But I'm also aware that power tools are a luxury / fun item and I could probably complete my little project with cheap / existing / hand tools without too much more difficulty so no-one should feel sorry for me blowing some cash Battery powered is a huge convenience thing for me, can't imagine doing some previous jobs crawling around narrow areas with an extension trailing behind. I did go from a cordless hedge trimmer to a corded on after the former broke (was a double pack with a edge trimmer so second battery put to good use) - for the single job I could cope with the cable to get a lot better performance for the same money. Then I moved house after a couple of uses and gave it away...

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    Re: Lean-to Bike Shed

    Quote Originally Posted by ik9000 View Post
    I imagine it would be rectangular timber plate laid flat on top of stud wall, bolted double timber trimmer beam along the wall face (if spanning unsupported ie not fixed to the wall). Rafters notched onto timbers at both ends with birdmouth joints (2/3 depth of rafter typically i.e. 2/3 timber remaining, 1/3 cut out. You can go to 50% max but for thinner timbers it's usually better to stay at 1/3, particularly the low end where you want the rafter to continue)
    I'm curious about this now - is there a particular advantage of bolting two together rather than just using thicker wood?

    Actually it looks like it's max 50mm on the C16 timber I can get. Sorry thinking out loud! So I'll go for a second piece on top of the lower side (stud wall). Less sure on the garage wall side. I was pondering the beam "on it's end" so I could bolt through it into the wall. If is was two on their sides then I would be best using brackets under the lower one I guess.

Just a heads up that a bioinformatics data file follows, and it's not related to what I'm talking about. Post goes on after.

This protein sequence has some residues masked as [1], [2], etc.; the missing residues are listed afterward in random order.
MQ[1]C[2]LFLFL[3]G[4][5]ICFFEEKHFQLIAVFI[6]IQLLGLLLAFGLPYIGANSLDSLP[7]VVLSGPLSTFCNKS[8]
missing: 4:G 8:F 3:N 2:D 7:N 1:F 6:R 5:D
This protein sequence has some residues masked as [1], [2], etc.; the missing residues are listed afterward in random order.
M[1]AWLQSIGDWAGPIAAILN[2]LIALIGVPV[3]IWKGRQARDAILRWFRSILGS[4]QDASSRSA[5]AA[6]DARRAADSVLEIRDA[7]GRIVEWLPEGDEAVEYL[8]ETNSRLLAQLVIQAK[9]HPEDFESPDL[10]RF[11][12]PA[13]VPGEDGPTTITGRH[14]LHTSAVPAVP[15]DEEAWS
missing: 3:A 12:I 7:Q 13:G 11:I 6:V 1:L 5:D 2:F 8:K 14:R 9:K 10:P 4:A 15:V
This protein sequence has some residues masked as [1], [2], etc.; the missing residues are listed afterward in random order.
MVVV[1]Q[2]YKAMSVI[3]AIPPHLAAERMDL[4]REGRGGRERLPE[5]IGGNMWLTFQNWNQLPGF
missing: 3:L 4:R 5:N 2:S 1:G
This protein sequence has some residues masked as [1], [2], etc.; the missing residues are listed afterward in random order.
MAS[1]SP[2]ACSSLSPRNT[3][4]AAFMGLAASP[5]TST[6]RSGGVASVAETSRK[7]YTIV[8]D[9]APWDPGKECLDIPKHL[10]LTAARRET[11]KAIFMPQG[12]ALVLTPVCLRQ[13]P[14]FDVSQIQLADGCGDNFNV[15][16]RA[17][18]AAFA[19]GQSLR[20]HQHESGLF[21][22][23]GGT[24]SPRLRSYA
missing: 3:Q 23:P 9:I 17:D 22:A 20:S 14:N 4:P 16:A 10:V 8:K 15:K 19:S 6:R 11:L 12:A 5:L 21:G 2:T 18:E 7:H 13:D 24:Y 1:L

Will get back to the internet - struggling to get enough time to research, who knows when I'll actually get the rest of the bits I need!

    And thanks to everyone for chipping in on this thread, keeping me motivated and moving forward

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    Re: Lean-to Bike Shed

    Quote Originally Posted by jimbouk View Post
    I'm curious about this now - is there a particular advantage of bolting two together rather than just using thicker wood?

    Actually it looks like it's max 50mm on the C16 timber I can get. Sorry thinking out loud! So I'll go for a second piece on top of the lower side (stud wall). Less sure on the garage wall side. I was pondering the beam "on it's end" so I could bolt through it into the wall. If is was two on their sides then I would be best using brackets under the lower one I guess.

    Will get back to the internet - struggling to get enough time to research, who knows when I'll actually get the rest of the bits I need!